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Sep 18, 2015
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I am setting up a small product photography studio from home and been doing some investigation on lighting requirements.
Some photographers swear by using mostly flashes. I've seen some pretty nice photos using 4 flashes and some white board to bounce light off of.
Some photographers swear by strobe lights with diffusion shades.
Others uses continues lighting with diffusion tents, grids and shades.
And then the rest us a combination of them.

I know I should be playing around with light to get that perfect shot and every light source will provide me with a slightly different effect. But I the extra expense worth it. Must I buy all the types of lights available? ;)

Can someone help me out here as I probably wont be able to afford a strobe light at this stage but whether this is actually a requirement later on and what the advantages would be.

4 decent flashes with triggers would cost as much as maybe 2 average strobe lights. No? Maybe. Does the one provide more light intensity than the other? Is the colour temperature different? Operating costs?
See, confusion ;)
Welcome to the forum.

When deciding what type of lights you want to buy, the first question is if you want continuous lights (lamps) or flash/strobe.

Continuous lights could be any type of bulb/lamp etc. You could use tungsten, halogen, florescent, LED etc. You could get something very simple or you could get really expensive professional lights. The most useful thing would be if you could attach light modifiers light umbrellas or softboxes etc. As an example, HERE is something simple and cheap.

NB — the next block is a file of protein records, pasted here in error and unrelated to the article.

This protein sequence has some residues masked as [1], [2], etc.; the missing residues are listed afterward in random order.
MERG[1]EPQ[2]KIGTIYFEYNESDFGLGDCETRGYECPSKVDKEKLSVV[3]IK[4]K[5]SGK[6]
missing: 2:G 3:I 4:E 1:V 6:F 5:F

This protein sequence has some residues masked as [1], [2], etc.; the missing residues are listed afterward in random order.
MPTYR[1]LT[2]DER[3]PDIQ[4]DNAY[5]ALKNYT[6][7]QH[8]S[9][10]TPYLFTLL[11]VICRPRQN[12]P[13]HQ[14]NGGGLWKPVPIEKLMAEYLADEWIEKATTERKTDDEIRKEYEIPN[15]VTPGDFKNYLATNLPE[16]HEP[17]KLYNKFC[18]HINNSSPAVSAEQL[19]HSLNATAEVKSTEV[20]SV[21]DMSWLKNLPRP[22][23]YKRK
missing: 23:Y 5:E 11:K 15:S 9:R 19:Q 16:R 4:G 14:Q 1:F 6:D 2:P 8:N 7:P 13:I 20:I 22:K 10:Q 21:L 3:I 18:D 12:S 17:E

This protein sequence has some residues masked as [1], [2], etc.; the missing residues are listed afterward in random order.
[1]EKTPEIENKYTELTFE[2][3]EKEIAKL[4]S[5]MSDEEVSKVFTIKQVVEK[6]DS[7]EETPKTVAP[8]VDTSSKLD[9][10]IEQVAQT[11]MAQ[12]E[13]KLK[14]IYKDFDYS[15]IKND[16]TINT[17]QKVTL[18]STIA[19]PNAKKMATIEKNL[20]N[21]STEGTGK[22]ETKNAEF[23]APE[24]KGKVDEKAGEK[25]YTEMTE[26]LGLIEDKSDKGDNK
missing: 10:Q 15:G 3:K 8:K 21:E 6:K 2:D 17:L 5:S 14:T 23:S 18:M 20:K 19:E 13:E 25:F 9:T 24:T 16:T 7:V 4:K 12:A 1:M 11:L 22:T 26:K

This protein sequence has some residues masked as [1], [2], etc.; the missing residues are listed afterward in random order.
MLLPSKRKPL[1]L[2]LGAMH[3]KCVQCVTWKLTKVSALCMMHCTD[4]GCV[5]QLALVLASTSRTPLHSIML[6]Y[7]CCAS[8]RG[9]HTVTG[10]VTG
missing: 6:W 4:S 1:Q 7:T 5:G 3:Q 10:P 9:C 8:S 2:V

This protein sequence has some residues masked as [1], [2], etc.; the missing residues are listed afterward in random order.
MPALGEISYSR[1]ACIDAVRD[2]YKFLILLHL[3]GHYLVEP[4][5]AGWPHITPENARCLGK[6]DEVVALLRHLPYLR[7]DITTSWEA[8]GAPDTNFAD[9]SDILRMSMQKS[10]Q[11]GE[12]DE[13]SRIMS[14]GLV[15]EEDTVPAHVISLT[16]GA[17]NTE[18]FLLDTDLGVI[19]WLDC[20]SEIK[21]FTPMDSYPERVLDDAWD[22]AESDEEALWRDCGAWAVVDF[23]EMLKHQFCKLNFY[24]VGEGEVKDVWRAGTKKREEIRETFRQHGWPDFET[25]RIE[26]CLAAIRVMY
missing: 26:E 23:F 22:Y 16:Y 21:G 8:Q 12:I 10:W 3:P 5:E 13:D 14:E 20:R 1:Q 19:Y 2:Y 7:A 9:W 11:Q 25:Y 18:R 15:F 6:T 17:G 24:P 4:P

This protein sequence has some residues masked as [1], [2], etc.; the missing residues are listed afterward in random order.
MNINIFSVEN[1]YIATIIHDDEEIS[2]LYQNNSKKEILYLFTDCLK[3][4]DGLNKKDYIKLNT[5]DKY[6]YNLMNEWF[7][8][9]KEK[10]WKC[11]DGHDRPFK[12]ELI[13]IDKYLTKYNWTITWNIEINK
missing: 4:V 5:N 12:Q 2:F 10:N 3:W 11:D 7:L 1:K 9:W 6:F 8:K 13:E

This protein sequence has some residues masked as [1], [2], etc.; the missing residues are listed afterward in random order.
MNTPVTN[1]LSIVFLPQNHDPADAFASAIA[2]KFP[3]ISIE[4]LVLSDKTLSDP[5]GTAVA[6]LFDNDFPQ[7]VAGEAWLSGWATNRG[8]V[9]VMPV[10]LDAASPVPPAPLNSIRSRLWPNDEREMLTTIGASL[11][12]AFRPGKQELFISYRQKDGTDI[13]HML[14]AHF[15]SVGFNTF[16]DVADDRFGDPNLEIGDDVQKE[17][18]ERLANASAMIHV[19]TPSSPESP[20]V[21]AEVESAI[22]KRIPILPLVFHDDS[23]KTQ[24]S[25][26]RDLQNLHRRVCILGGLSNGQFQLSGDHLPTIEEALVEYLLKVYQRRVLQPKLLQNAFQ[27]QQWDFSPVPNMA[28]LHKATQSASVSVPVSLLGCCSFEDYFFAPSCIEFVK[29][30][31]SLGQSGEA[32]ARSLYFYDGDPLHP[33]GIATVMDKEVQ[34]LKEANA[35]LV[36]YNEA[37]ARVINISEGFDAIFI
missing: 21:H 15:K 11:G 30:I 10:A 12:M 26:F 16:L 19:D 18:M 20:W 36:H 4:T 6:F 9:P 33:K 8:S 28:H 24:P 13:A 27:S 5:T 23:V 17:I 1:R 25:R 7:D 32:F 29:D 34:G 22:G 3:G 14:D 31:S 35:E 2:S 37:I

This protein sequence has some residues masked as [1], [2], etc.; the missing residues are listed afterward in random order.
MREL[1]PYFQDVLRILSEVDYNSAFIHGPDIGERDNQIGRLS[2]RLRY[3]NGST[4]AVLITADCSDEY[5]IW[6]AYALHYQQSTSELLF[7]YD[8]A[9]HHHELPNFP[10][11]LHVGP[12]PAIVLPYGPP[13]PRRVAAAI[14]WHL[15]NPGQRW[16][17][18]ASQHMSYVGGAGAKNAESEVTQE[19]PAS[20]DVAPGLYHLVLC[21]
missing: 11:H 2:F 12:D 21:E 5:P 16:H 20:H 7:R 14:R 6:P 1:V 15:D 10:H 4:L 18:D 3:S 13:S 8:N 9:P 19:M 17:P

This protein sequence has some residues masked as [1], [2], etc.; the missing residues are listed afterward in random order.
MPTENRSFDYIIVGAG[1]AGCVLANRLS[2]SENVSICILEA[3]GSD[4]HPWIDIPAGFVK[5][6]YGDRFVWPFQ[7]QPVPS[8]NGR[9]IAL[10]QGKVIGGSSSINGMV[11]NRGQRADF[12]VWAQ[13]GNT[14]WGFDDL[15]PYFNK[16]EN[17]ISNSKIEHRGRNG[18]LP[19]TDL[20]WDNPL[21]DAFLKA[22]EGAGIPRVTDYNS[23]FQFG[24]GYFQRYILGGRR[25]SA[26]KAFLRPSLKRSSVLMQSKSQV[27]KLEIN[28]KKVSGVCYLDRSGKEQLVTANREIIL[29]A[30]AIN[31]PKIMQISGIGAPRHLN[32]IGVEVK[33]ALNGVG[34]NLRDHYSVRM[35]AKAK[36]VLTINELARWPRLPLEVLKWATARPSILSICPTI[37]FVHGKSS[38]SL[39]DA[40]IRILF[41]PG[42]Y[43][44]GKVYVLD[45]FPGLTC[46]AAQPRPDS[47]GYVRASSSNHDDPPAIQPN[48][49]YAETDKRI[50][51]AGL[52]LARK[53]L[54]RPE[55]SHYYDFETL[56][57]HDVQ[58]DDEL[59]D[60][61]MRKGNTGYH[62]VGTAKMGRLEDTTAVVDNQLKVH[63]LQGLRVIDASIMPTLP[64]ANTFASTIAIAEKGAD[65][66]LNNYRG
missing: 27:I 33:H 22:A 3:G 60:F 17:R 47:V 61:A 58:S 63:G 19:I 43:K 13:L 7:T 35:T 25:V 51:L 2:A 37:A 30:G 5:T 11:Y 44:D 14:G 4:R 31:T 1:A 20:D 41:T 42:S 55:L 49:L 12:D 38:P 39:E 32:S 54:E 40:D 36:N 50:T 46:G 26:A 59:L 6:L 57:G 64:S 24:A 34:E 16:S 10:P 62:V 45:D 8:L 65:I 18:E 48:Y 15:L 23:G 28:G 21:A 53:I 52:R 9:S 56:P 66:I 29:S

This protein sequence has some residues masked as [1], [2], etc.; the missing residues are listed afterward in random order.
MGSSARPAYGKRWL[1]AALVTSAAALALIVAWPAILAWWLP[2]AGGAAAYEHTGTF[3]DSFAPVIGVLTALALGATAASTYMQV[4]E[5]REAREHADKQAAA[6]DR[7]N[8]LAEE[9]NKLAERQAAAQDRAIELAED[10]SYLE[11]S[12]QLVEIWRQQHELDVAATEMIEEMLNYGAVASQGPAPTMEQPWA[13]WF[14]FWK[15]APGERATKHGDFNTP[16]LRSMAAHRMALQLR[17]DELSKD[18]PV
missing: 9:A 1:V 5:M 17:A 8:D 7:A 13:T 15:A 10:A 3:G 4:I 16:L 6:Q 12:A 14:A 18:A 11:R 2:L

The benefits of continuous lights is that they are usually simple and can be the cheapest option. They give you 'what you see is what you get' type lighting. You see the lighting as you are setting it up, then you just take the photo...nice and simple.

On the downside is that some types of continuous lights get hot, which can make it uncomfortable for models and heat sensitive products.

Also, with continuous lights, your shutter speed is a factor in getting your exposure. You probably don't want blurry photos so you would need a faster shutter speed, which may mean higher ISO etc. Especially important when shooting people because they move too. With product, you can simply use a tripod, which allow you to use any shutter speed and still get sharp photos.

So, most photographers do prefer flash/strobe because they take shutter speed out of the equation. Allowing for sharp photos, especially when shooting moving models.

So when deciding on continuous vs flash/strobe, the question to ask is whether or not you will be shooting people. If you are, then I suggest going with strobes (or very powerful continuous). If you are just shooting products, then low power continuous lights are OK, just make sure you have a good tripod.

If you do go with continuous, the key is to make sure you get all the same type of lights. Mixing different types of lights will cause color temperature & white balance problems.

So if you decide that you want to go with flash/strobe lights, the question is whether you want 'flash' units (small units that typically run on AA batteries, or 'studio strobes' which typically run on AC power (but can be run on batteries).

You can use either for product photography.

Obviously, the benefits of flashes are portability. You can put them anywhere, take them anywhere etc.
The down side is that the good ones are really expensive ($500+) and they just aren't as powerful as studio strobes, especially once you start using modifiers.

Studio strobes are good because you plug them in and you don't have to worry about batteries. You can buy battery packs and take them on location anywhere, but the lights are big and the batteries aren't small etc.